Budget Snips

I work at a public library in Springfield, the third largest city in Massachusetts with a population just over 150,000. In Massachusetts, there is a state minimum for number of unique hours a library must be open to qualify for state aid, as well as a minimum percentage of the budget that must be spent on library materials. In recent years, we've undergone several budget cuts that resulted in the loss of staff and the trimming of our materials budget to the bare minimum, one of which occurred as recently as last week. Considering that approximately 50% of my library's budget (which averages a little less than $6M per year) is spent on salary expenditures for the staff at the central library and nine branches, the materials budget has been stretched incredibly thin.

Let me throw some numbers out there from the Massachusetts Board of Library Commissioners website: In FY07, my library's total operating expenditures were $5,676,307, of which $629,391 (11.08%) was spent on the collection. In FY08, $643,088 (10.49%) went to materials; in FY09--in the midst of a devastating budget cut--the amount went down to $581,092 (9.57%). For the most recent complete fiscal year, FY10, the amount spent on the collection was $539,269 (9.54%). I understand that the additional recent budget cuts left us at the state minimum, although the formula is incredibly complicated and I'm very glad not to be in charge of figuring it out.

In addition to layoff and lack of funding for programs and facilities, this downward trend makes the task of collection development even more difficult. If this was an academic library, we could probably blow most of that budget on a few choice databases, but we have to stretch it to pay for books, databases, AV materials, and so forth across ten locations. The collection areas I manage--paperbacks, some areas of nonfiction, graphic novels, and young adult video games--represent a pretty small percentage of the overall total.

I expect that my line item budgets (paperbacks, graphic novels, and young adult video games) will be decreased significantly for the coming fiscal year. That means I will have less freedom to buy something that isn't a surefire hit. For example, once I've put the Nora Roberts, Christine Feehan, a few urban fiction titles, and continued the series that have new books out in my paperback cart, I may or may not have any room for first-time authors or new series by established authors. It also means less money for replacements. Basically I'll have to order what I can as carefully as possible and hope for donations to fill the gaps in the paperback collection.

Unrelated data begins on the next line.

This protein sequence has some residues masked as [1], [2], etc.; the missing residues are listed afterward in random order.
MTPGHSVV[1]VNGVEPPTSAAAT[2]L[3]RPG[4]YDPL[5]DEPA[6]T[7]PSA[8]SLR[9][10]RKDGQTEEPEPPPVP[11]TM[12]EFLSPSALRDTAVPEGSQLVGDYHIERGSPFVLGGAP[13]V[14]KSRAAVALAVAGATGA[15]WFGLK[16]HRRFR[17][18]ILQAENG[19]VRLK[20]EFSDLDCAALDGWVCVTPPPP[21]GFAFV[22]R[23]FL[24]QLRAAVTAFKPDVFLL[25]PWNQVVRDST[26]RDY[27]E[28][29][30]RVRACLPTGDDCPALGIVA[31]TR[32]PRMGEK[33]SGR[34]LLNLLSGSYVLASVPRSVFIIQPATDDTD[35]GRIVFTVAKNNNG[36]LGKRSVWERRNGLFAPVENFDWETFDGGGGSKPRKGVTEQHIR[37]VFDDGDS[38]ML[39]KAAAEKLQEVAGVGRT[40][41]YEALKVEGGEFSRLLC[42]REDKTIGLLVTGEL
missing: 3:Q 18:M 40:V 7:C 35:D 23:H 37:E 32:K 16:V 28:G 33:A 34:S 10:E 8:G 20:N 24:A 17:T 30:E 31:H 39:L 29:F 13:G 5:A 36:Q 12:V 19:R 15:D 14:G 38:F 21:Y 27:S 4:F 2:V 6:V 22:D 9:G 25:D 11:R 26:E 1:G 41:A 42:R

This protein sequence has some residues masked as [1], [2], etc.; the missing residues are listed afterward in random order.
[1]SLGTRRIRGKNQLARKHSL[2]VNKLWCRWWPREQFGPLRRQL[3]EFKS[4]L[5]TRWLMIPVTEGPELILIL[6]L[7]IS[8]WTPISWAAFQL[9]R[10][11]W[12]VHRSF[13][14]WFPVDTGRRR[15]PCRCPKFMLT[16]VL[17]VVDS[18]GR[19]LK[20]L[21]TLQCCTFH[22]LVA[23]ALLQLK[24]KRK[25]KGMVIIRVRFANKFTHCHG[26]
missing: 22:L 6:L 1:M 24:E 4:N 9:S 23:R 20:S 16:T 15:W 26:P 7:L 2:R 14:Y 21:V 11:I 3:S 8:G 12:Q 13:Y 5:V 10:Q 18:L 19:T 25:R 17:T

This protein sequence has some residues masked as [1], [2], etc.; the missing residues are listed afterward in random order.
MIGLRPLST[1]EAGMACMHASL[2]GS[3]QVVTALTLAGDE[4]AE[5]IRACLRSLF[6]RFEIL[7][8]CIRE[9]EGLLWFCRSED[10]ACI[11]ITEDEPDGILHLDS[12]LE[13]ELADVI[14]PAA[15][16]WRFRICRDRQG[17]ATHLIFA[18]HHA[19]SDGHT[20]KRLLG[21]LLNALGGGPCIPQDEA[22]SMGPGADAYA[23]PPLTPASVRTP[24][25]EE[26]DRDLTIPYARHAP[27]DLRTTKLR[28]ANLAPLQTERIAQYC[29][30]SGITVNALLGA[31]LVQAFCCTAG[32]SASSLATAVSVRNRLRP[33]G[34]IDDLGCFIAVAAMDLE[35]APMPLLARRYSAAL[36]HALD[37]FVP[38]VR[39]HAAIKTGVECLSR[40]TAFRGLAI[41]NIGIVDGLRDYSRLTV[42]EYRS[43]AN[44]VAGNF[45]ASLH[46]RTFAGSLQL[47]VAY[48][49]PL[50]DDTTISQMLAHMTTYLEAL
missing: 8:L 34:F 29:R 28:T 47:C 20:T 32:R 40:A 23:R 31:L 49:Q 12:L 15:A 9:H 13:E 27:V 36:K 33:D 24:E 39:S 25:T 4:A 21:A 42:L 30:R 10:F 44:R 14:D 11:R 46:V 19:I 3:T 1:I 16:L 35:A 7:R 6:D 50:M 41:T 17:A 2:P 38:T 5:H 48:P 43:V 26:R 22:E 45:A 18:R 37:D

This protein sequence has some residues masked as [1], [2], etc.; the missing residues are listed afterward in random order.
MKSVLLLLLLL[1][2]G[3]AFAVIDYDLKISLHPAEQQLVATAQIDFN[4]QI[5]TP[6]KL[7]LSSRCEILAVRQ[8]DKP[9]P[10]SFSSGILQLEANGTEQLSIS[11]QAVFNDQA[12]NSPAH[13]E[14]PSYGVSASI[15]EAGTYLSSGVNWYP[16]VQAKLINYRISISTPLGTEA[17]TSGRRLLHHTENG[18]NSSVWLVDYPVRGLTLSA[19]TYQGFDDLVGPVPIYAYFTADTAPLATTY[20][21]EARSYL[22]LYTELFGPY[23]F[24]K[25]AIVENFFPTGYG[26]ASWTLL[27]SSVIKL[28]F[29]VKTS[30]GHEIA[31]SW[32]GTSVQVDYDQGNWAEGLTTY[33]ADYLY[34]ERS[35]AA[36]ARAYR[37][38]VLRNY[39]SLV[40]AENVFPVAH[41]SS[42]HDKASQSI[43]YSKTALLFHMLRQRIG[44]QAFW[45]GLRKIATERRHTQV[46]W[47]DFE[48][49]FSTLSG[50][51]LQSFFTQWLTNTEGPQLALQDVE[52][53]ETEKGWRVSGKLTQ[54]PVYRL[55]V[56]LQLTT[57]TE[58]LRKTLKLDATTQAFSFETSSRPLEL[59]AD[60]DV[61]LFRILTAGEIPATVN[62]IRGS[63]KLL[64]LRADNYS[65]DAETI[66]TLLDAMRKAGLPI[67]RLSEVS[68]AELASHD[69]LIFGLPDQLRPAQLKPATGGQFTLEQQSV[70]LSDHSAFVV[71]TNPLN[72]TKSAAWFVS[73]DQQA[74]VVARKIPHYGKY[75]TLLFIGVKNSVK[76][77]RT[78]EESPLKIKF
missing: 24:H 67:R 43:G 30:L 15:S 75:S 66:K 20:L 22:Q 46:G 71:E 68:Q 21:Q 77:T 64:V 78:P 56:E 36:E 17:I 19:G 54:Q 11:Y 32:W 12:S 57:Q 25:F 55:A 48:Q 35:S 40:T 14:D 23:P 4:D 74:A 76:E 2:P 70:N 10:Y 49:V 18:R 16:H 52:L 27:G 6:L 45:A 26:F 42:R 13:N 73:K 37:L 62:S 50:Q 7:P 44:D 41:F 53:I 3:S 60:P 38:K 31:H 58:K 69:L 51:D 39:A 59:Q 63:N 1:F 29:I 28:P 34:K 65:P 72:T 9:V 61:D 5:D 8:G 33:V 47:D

In terms of nonfiction selection, it's not exactly clear what percentage of the budget my areas command. How do I justify the continuing purchase of low-circulating poetry collections when high-demand GED books continually walk out the door and require replacement? At what point do I decide that we have more than enough World War II books; how do I clearly identify and quantify the "need" for such items, especially with the ever-growing popularity of DVDs and urban fiction? At what point can we, as a staff, inform the public that we're sorry, we just couldn't buy something because we can't afford to do so?

My coworkers and I will do our best with the budget that is our new reality, but it's definitely not getting any easier to make these decisions.

Comments

Shelsie17 said…
Is your library also facing layoffs? I may be laid off if the budget is not restored. Our book budget was frozen. We were only able to order books through donations of $ and books.
Helgagrace said…
Yes, several people were just laid off to meet this year's budget.

Popular posts from this blog

Tips for Weeding Your Reference Collection

Say what now?

What the Heck is Denewing?